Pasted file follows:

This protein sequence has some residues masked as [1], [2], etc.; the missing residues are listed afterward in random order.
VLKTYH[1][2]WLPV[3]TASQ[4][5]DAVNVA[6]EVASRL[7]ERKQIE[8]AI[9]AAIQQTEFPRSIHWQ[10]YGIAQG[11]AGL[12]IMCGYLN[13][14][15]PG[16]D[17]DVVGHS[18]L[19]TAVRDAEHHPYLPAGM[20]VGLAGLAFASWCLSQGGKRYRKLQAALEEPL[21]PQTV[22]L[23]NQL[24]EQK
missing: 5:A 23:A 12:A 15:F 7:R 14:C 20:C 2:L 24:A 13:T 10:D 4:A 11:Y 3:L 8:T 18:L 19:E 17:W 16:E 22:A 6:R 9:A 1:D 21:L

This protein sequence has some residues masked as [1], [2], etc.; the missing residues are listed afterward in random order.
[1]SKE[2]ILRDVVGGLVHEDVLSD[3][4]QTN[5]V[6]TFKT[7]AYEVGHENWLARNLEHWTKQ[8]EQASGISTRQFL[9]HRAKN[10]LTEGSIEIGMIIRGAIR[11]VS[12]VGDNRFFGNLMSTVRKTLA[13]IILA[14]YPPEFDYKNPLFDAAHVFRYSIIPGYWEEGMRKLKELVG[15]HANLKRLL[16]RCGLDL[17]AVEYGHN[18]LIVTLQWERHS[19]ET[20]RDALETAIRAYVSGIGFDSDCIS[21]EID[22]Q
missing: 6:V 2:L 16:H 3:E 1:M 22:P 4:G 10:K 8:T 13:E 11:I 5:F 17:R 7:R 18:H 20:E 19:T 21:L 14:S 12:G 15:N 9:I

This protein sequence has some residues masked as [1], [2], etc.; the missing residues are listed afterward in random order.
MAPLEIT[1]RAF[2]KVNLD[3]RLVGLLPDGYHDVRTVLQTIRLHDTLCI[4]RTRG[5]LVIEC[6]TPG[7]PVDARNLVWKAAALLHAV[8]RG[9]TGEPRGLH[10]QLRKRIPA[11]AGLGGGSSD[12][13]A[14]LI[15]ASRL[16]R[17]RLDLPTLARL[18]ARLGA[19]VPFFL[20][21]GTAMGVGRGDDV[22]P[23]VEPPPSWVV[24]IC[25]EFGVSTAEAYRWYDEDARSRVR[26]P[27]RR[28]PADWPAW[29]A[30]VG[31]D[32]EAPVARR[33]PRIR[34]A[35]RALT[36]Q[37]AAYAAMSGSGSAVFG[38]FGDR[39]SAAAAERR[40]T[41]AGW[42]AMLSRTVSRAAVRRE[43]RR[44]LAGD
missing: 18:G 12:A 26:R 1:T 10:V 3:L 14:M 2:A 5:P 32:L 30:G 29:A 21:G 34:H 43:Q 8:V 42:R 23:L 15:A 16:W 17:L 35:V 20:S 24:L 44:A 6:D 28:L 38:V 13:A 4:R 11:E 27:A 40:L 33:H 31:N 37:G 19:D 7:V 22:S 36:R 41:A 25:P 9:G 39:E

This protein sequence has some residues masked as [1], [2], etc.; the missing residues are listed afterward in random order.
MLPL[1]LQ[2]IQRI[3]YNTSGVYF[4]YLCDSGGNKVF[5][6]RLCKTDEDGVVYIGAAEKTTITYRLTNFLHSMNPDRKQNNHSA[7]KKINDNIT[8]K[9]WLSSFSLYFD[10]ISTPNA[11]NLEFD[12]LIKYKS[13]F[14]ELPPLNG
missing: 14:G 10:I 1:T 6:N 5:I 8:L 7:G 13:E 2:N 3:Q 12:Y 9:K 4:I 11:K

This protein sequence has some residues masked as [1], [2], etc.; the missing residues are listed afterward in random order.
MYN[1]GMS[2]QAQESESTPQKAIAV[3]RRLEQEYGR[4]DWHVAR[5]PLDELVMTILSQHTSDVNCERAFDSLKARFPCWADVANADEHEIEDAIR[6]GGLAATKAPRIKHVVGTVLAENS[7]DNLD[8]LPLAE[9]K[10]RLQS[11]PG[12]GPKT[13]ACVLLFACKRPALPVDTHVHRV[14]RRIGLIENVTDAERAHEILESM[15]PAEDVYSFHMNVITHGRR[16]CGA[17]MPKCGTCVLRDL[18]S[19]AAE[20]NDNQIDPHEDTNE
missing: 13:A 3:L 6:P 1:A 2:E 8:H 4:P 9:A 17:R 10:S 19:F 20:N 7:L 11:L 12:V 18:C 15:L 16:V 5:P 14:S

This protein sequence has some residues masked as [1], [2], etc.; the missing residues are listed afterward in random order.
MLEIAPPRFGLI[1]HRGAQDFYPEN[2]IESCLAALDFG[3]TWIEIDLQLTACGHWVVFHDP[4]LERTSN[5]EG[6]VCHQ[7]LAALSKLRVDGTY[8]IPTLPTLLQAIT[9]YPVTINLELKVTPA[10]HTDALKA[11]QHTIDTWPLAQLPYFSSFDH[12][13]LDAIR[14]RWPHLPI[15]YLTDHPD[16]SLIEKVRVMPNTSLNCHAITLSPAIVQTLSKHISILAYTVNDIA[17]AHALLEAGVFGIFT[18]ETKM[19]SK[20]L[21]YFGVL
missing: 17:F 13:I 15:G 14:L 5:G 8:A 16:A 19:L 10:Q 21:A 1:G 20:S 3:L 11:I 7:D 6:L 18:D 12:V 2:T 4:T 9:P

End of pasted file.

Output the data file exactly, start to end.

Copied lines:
This protein sequence has some residues masked as [1], [2], etc.; the missing residues are listed afterward in random order.
VLKTYH[1][2]WLPV[3]TASQ[4][5]DAVNVA[6]EVASRL[7]ERKQIE[8]AI[9]AAIQQTEFPRSIHWQ[10]YGIAQG[11]AGL[12]IMCGYLN[13][14][15]PG[16]D[17]DVVGHS[18]L[19]TAVRDAEHHPYLPAGM[20]VGLAGLAFASWCLSQGGKRYRKLQAALEEPL[21]PQTV[22]L[23]NQL[24]EQK
missing: 5:A 23:A 12:A 15:F 7:R 14:C 20:C 2:L 24:A 13:T 10:D 4:A 11:Y 3:L 8:T 18:L 19:E 17:W 16:E 22:A 6:R 9:A 1:D 21:L

This protein sequence has some residues masked as [1], [2], etc.; the missing residues are listed afterward in random order.
[1]SKE[2]ILRDVVGGLVHEDVLSD[3][4]QTN[5]V[6]TFKT[7]AYEVGHENWLARNLEHWTKQ[8]EQASGISTRQFL[9]HRAKN[10]LTEGSIEIGMIIRGAIR[11]VS[12]VGDNRFFGNLMSTVRKTLA[13]IILA[14]YPPEFDYKNPLFDAAHVFRYSIIPGYWEEGMRKLKELVG[15]HANLKRLL[16]RCGLDL[17]AVEYGHN[18]LIVTLQWERHS[19]ET[20]RDALETAIRAYVSGIGFDSDCIS[21]EID[22]Q
missing: 6:V 2:L 16:H 3:E 1:M 22:P 4:G 10:K 8:T 13:E 11:I 5:F 17:R 7:R 18:H 20:E 19:T 21:L 14:S 12:G 15:N 9:I

This protein sequence has some residues masked as [1], [2], etc.; the missing residues are listed afterward in random order.
MAPLEIT[1]RAF[2]KVNLD[3]RLVGLLPDGYHDVRTVLQTIRLHDTLCI[4]RTRG[5]LVIEC[6]TPG[7]PVDARNLVWKAAALLHAV[8]RG[9]TGEPRGLH[10]QLRKRIPA[11]AGLGGGSSD[12][13]A[14]LI[15]ASRL[16]R[17]RLDLPTLARL[18]ARLGA[19]VPFFL[20][21]GTAMGVGRGDDV[22]P[23]VEPPPSWVV[24]IC[25]EFGVSTAEAYRWYDEDARSRVR[26]P[27]RR[28]PADWPAW[29]A[30]VG[31]D[32]EAPVARR[33]PRIR[34]A[35]RALT[36]Q[37]AAYAAMSGSGSAVFG[38]FGDR[39]SAAAAERR[40]T[41]AGW[42]AMLSRTVSRAAVRRE[43]RR[44]LAGD
missing: 18:G 12:A 26:R 1:T 10:V 3:L 14:M 2:A 5:P 32:L 30:G 29:A 21:G 34:H 43:Q 8:V 42:R 23:L 15:A 16:W 17:L 35:V 20:S 24:L 44:A 6:D 28:L 38:V 13:A 4:R 11:E 27:A 40:L 33:H 31:N 37:G 19:D 7:V 22:S 36:R 41:A 25:P 9:G 39:E

This protein sequence has some residues masked as [1], [2], etc.; the missing residues are listed afterward in random order.
MLPL[1]LQ[2]IQRI[3]YNTSGVYF[4]YLCDSGGNKVF[5][6]RLCKTDEDGVVYIGAAEKTTITYRLTNFLHSMNPDRKQNNHSA[7]KKINDNIT[8]K[9]WLSSFSLYFD[10]ISTPNA[11]NLEFD[12]LIKYKS[13]F[14]ELPPLNG
missing: 14:G 10:I 1:T 6:N 5:I 8:L 7:G 13:E 2:N 3:Q 12:Y 9:K 4:I 11:K

This protein sequence has some residues masked as [1], [2], etc.; the missing residues are listed afterward in random order.
MYN[1]GMS[2]QAQESESTPQKAIAV[3]RRLEQEYGR[4]DWHVAR[5]PLDELVMTILSQHTSDVNCERAFDSLKARFPCWADVANADEHEIEDAIR[6]GGLAATKAPRIKHVVGTVLAENS[7]DNLD[8]LPLAE[9]K[10]RLQS[11]PG[12]GPKT[13]ACVLLFACKRPALPVDTHVHRV[14]RRIGLIENVTDAERAHEILESM[15]PAEDVYSFHMNVITHGRR[16]CGA[17]MPKCGTCVLRDL[18]S[19]AAE[20]NDNQIDPHEDTNE
missing: 13:A 3:L 6:P 1:A 2:E 8:H 4:P 9:A 17:R 10:S 19:F 20:N 7:L 11:L 12:V 18:C 15:L 16:V 5:P 14:S

This protein sequence has some residues masked as [1], [2], etc.; the missing residues are listed afterward in random order.
MLEIAPPRFGLI[1]HRGAQDFYPEN[2]IESCLAALDFG[3]TWIEIDLQLTACGHWVVFHDP[4]LERTSN[5]EG[6]VCHQ[7]LAALSKLRVDGTY[8]IPTLPTLLQAIT[9]YPVTINLELKVTPA[10]HTDALKA[11]QHTIDTWPLAQLPYFSSFDH[12][13]LDAIR[14]RWPHLPI[15]YLTDHPD[16]SLIEKVRVMPNTSLNCHAITLSPAIVQTLSKHISILAYTVNDIA[17]AHALLEAGVFGIFT[18]ETKM[19]SK[20]L[21]YFGVL
missing: 17:F 13:I 15:G 14:L 5:G 8:A 16:A 19:L 10:Q 21:A 1:G 20:S 3:L 11:I 7:D 6:L 18:D 12:V 2:T 4:T 9:P